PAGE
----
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Archive for the ‘Husbands’ Category


I had missed my 3-week vacation to France. I sorely needed a good, healing change of scenery. I decided Puerto Rico would be a vacation unlike most of our typical active vacations. Warm climate during our miserable winter, quick plane ride, US protectorate, possible beach visits (I am NOT a beach person, rather an explorer, but it sounded like the right location for recuperating). We booked a weeklong trip for the end of February. I was feeling good.

Unable to lie around, we explored the old city where we stayed in a small boutique hotel. The area is small and walkable when I am in my usual state, but the hills are steep and the temperature was high, thus challenging for this weakling. Still, I enjoyed the sights, food and time away with my husband.

We arrived on a Saturday and roamed the area for the next few days. Then – you guessed it – I was sidelined again on Wednesday, spending the rest of the week a limited distance from my hotel room. I was having extreme pain in my pelvis. We got home on Sunday and I returned to the hospital to look for a cause for and management of the pain, as well as intermittent fevers. In the coming months, I spent three separate weeks in the hospital and many visits to various specialists to test for bladder issues, intestinal issues, infections, etc.

I was discharged the last time, on heavy narcotic medications, with no more information on the cause of pain. Feeling desperate and too sick to seek out new opinions in faraway places, I confined myself to bed most of the day. My appetite had waned and I lost another 5 lbs.

My resolve had thawed. The hopelessness returned. More astonishing was the fact I had held up for so long under the circumstances, for so long before.

To be continued . . . . . .

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After a month in the ICU, I was moved to the surgical floor, where I spent the second month recuperating. Still hooked up to many drains, tubes, suction devices and food being administered by IV, I was unable to eat anything by mouth. I passed the time binge watching old TV shows. I was only just able to focus my eyes after all the anesthesia left me out of focus for weeks. On October 18th, the wonderful hospital staff secretly made and hung banners to throw me a 60th birthday party in my room, in lieu of the dinner I was supposed to be having in Lyon, France. My sister, nieces, sons, husband and cousins came bearing gifts (no cake) and got me outside for a breath of fresh air on a beautiful fall day.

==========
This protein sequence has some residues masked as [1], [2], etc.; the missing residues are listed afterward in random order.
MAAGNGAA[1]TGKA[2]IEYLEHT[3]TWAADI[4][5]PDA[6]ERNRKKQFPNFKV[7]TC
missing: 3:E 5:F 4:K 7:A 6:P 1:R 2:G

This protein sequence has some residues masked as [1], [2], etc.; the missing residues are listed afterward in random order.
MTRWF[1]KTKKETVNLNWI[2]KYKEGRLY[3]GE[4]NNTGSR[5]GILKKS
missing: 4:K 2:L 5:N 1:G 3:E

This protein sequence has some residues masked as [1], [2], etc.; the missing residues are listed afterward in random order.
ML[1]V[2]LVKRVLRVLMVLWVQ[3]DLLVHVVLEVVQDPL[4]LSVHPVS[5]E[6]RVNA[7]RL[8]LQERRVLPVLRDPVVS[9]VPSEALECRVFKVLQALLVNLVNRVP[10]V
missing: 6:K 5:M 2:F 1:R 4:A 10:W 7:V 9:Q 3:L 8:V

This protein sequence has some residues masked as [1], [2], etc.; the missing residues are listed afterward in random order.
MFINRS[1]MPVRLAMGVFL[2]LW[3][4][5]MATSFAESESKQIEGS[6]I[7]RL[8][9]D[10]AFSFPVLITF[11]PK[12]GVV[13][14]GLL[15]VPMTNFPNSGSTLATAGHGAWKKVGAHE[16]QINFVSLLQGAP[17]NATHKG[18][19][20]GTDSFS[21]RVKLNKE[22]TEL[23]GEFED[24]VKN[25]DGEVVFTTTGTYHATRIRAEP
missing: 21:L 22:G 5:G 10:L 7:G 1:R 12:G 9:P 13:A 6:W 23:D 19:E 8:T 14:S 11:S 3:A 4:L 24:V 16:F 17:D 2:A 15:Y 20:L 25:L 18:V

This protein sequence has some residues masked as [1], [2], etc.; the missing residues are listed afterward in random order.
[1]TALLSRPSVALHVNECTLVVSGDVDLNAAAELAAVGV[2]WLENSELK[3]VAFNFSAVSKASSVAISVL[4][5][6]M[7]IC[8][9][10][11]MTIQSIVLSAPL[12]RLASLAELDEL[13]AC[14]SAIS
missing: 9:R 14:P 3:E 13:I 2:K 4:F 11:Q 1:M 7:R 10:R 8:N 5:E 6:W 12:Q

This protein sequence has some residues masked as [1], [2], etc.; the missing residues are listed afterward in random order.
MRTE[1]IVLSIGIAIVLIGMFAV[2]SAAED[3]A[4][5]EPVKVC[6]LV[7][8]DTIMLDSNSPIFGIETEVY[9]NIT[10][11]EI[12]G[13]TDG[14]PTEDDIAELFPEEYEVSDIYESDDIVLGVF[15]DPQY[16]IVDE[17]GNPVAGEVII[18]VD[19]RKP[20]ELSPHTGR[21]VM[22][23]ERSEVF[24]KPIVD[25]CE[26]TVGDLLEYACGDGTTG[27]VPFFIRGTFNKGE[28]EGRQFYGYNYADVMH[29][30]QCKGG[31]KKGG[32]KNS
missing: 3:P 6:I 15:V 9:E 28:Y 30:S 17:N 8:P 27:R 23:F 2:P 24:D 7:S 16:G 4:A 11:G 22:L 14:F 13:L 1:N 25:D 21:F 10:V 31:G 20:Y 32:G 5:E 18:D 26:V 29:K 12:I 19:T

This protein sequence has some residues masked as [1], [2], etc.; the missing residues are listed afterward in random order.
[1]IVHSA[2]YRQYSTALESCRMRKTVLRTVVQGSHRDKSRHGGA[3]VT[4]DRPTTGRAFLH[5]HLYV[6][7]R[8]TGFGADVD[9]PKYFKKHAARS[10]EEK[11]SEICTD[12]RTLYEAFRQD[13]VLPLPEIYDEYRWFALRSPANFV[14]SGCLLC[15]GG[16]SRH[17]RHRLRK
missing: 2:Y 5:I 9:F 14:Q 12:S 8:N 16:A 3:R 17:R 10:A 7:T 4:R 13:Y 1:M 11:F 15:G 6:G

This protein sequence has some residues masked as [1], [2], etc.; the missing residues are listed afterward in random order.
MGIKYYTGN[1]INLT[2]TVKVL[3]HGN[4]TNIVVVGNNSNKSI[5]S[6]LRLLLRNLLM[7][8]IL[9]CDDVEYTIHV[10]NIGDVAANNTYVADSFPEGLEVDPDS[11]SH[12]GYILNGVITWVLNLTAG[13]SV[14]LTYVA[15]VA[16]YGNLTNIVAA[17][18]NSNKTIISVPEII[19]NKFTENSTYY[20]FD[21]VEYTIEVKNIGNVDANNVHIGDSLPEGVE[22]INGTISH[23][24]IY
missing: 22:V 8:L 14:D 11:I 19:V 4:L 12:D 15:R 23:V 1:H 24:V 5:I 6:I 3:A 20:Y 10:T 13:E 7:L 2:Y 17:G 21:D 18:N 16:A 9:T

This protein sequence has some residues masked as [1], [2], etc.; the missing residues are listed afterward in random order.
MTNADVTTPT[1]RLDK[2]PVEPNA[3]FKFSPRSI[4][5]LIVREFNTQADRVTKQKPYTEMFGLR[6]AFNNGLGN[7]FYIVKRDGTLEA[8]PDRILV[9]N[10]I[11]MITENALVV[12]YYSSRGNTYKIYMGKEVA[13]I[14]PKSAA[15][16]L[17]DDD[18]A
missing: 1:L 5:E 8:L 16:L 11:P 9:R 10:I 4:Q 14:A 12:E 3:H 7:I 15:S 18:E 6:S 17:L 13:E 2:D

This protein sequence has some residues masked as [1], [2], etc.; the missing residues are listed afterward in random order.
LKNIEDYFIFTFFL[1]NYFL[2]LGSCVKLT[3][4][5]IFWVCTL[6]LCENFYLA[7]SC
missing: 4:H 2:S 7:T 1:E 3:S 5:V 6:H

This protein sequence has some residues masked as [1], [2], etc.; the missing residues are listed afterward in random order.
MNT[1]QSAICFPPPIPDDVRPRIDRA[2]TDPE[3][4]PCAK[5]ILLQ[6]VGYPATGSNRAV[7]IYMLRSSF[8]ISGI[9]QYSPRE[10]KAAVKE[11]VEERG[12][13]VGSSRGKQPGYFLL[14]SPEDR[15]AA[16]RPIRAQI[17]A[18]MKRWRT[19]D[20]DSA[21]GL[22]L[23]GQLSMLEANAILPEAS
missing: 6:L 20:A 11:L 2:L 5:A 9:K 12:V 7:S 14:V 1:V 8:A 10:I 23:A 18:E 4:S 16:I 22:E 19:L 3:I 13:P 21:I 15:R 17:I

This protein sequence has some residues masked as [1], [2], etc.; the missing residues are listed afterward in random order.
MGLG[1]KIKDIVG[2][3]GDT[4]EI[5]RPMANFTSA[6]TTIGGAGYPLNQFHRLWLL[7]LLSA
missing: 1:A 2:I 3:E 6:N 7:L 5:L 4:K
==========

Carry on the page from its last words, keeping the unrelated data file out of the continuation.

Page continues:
The chief of the rehabilitation floor came twice to assess my ability to handle the necessary amount of rehab. Both times she said I was not a candidate, as I could not cope with the amount of rehab they require for admission to their unit. Their suggestion was to receive rehab at a nursing home. Only one would take patients on parental (IV) feeding. I steadfastly refused the option. I wasn’t leaving the hospital until I could go home. I had several unplanned physical therapy sessions when the staff had the time to fit me in. They started by standing me up. Next time I used a walker in my room to take a few steps. After several days I could shuffle to the to the bathroom myself! Then I ventured into the hall with my walker. The next day I used the cane. The day after, I walked once around the floor only holding my IV pole. Then another lap, and another, day by day.